The government has taken the ordinance route for the ban. "These novel products come with attractive appearances and multiple flavours and their use has increased exponentially and acquired epidemic proportions in developed countries, especially among youth and children," the health ministry said. The ban covers hookah bars as well.
The ordinance prohibits storage of any stock of e-cigarettes and states that any existing stock will have to be disposed of from the date of promulgation of the ordinance.
Finance minister Nirmala Sitharaman and I&B minister Prakash Javadekar said smoking e-cigarettes, also called vaping, poses health hazards through nicotine and other chemical ingredients.
The ordinance will come into force once approved by the President. It will be converted into a bill in the next session of Parliament.
TOI was the first to report on June 12 that Cabinet approval of a ban on e-cigarettes was imminent.
First-time violators of the ban on production, manufacturing, import, export, transport, sale and advertisements of e-cigarettes will face a jail term of up to one year and a fine of Rs 1 lakh. For subsequent offences, jail term of up to three years or a fine of Rs 5 lakh, or both, has been prescribed.
Storage of e-cigarettes shall also be punishable with jail term of up to six months or fine up to Rs 50,000, or both.
Answering questions whether the more widespread consumption of normal tobacco cigarettes needed more urgent action, Javadekar said several measures have been taken to curb their use in public spaces and offices and the ban on e-cigarettes is intended to curb a new and growing addiction that leads users towards regular tobacco products.
Sitharaman, who had headed a group of ministers on the issue, said the Cabinet decided to ban e-cigarettes and similar products as they pose a health risk to people, especially the youth.
In a factsheet, the John Hopkins Centre for Prevention of Heart Disease says nicotine is highly addictive, spikes adrenaline and, over time, increases heart attack risk. Rather than helping to quit smoking, users end up smoking regular cigarettes. Consumption of e-cigarettes has been rising among high school students.
Public health experts said e-cigarettes pose significant health risks similar to conventional cigarettes. "The decision to prohibit e-cigarettes will help protect our people, especially the youth and children, from the risk of addiction through e-cigarettes.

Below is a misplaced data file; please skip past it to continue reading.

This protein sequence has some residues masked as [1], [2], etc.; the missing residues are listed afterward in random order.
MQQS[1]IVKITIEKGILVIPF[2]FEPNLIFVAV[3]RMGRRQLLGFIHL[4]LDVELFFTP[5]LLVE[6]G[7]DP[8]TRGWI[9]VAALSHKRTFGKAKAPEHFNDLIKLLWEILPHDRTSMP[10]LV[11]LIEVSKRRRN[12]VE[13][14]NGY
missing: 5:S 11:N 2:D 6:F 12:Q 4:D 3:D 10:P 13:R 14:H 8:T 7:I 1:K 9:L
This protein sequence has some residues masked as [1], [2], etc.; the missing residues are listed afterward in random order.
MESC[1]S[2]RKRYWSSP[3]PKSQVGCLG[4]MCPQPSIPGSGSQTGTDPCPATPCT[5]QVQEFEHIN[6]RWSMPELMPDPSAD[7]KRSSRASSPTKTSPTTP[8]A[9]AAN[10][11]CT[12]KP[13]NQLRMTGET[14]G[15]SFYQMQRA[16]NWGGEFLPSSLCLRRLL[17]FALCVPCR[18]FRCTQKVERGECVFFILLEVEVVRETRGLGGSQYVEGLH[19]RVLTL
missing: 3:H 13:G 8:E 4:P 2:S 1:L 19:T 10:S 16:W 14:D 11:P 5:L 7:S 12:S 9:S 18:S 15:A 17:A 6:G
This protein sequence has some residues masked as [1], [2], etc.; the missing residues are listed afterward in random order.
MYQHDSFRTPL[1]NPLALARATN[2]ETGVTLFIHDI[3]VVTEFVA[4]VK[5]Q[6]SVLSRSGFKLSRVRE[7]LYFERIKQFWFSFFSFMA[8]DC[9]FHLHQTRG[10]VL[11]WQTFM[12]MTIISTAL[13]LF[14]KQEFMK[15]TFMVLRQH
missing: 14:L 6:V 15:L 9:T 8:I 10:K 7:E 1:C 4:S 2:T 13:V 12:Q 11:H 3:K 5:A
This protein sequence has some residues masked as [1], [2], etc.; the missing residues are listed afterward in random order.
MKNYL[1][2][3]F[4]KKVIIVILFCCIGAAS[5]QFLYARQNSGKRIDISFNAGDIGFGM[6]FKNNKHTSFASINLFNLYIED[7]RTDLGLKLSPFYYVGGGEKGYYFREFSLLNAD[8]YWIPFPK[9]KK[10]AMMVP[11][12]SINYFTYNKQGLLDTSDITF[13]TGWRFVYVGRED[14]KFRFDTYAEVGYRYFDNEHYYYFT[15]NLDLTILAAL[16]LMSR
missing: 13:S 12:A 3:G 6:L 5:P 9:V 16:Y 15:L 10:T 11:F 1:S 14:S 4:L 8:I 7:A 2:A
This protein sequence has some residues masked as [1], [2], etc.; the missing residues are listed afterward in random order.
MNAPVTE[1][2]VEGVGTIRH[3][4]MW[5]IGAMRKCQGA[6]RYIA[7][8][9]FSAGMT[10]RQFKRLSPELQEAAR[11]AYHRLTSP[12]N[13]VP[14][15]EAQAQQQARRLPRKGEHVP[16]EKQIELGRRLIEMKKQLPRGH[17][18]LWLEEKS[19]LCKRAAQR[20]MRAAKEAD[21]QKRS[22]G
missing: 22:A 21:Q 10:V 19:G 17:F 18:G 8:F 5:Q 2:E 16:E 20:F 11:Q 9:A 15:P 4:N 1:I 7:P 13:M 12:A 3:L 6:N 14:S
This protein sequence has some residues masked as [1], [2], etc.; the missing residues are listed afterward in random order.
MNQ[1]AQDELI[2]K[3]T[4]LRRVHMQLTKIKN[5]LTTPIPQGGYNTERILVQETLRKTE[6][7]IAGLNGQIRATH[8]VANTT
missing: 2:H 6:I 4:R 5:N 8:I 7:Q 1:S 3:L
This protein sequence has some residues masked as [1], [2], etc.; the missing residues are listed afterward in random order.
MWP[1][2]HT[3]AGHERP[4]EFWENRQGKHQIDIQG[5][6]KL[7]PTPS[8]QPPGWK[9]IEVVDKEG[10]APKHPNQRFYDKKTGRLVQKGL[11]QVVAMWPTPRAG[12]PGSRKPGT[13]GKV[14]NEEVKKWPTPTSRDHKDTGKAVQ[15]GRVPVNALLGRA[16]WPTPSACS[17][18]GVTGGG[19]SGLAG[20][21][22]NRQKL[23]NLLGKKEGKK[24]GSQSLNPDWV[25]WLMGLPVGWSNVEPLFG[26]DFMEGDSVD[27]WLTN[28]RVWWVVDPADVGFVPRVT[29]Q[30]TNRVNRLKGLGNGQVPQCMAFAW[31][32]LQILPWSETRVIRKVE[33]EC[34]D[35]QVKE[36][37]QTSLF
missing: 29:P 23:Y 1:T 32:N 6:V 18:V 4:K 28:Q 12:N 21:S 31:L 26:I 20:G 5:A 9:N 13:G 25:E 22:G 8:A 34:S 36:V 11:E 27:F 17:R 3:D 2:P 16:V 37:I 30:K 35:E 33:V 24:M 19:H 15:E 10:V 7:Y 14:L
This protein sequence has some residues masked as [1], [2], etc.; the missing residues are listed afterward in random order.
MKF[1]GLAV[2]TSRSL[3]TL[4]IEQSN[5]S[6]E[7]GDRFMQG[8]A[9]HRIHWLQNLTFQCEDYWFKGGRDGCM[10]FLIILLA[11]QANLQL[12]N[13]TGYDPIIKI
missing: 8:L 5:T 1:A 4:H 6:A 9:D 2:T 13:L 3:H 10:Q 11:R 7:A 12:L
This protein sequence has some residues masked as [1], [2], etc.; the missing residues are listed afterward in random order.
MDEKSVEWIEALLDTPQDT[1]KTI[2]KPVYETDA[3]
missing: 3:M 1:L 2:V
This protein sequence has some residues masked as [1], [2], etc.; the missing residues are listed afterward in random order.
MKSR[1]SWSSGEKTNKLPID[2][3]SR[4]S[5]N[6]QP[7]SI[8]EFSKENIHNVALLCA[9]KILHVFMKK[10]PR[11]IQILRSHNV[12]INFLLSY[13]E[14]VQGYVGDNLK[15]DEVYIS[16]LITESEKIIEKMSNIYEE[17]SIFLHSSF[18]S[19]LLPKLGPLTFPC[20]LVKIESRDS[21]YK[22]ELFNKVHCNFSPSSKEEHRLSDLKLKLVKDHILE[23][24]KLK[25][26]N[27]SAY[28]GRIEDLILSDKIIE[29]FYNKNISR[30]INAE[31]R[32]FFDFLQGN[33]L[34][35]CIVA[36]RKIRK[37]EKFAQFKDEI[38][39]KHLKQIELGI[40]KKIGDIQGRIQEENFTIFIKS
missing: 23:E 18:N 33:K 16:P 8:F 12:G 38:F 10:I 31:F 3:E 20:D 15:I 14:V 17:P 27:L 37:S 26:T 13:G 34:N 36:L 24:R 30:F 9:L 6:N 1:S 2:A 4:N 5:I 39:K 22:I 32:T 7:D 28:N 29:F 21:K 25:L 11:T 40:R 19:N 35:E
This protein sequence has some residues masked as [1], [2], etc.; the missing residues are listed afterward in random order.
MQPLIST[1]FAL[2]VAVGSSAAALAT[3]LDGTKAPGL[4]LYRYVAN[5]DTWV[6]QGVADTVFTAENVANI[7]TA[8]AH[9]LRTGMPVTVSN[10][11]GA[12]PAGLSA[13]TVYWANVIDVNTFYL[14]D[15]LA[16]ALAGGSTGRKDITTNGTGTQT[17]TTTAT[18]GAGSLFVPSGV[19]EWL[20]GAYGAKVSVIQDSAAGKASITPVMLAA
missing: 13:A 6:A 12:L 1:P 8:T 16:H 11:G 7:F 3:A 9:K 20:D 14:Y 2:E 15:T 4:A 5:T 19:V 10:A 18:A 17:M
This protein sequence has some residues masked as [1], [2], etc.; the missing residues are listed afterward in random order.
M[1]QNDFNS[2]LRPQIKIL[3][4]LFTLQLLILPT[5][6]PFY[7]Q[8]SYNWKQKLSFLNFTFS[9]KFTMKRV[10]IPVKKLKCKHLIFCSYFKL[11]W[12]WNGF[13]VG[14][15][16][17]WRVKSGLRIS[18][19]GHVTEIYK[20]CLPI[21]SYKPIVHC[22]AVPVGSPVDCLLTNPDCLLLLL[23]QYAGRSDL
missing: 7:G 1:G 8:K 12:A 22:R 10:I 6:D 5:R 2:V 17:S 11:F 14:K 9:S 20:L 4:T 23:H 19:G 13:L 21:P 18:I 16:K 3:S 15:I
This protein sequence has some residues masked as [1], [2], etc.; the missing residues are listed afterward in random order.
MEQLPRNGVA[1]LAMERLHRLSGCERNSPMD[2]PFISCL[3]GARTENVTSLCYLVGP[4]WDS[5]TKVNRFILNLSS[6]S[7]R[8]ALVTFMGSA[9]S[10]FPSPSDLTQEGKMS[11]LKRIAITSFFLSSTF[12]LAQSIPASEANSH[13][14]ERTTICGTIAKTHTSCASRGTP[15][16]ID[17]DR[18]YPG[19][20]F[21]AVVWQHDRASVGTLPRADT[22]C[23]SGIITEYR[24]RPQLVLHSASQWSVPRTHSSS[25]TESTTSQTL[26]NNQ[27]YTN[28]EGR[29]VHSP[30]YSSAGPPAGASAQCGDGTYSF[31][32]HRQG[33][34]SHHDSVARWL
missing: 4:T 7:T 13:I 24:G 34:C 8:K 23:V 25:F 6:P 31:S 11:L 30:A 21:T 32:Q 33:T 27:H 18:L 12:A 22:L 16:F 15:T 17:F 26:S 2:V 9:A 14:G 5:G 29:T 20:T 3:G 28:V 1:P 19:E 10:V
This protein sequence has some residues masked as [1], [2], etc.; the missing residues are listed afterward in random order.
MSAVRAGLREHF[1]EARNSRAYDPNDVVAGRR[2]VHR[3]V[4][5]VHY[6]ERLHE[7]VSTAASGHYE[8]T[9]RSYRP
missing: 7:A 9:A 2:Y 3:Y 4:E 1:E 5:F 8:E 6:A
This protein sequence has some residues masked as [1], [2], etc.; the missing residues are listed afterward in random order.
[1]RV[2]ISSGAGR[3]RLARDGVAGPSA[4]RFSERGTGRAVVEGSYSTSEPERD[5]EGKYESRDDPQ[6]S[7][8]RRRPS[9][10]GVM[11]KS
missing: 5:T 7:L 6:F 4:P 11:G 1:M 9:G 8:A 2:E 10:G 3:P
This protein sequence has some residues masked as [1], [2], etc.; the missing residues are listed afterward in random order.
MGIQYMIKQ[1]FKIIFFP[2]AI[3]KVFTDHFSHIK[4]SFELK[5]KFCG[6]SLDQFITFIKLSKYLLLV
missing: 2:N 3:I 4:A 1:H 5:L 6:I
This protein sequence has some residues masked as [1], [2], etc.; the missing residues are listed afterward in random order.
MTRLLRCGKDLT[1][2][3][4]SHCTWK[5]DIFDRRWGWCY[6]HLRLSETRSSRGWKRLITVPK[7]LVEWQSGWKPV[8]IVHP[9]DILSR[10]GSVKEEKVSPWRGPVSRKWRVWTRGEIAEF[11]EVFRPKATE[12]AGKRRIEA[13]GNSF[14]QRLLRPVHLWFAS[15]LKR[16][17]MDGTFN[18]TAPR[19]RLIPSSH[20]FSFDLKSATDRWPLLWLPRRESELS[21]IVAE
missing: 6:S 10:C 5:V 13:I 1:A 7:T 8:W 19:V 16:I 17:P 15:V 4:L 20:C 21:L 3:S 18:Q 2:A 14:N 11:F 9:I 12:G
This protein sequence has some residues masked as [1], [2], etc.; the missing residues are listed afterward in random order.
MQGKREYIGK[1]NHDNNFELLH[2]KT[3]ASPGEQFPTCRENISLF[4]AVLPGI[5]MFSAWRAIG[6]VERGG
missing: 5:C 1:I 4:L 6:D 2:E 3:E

They are being marketed as a harm-reduction product which is contrary to the truth," says Bhavna B Mukhopadhyay, chief executive, Voluntary Health Association of India.
However, e-cigarette promoting trade bodies, users and other stakeholders slammed the move to ban the "alternative" smoking device, alleging it was a "draconian" step taken in haste to protect the conventional cigarette industry and alleged that people are being deprived of a safer alternative to smoking.
The government's decision is backed by recommendations from several expert groups, public health advocates and research organisations.
The Indian Council of Medical Research and the ministry's expert committee with representatives from AIIMS and the National Centre for Disease Informatics and Research strongly backed the decision.
The suggestions were also endorsed by the government's top drug advisory body - the Drugs Technical Advisory Board - in June.
Eighteen states and two Union territories have already prohibited the use and sale of e-cigarettes, e-hookah and vaping, but in the absence of a central law, the enforcement has been weak so far.
The Association of Vapers India, an organisation representing e-cigarette users, said it is a black day for 11 crore smokers in India who have been deprived of safer options. "The ordinance will put lives at risk.
The haste shown by the government in enacting a ban indicates it is more concerned about protecting the cigarette industry than improving public health," said Samrat Chowdhery, AVI director and "harm reduction advocate".
Currently, there are over 460 e-cigarette brands with varied configurations of nicotine delivery and over 7,700 flavours available in the market.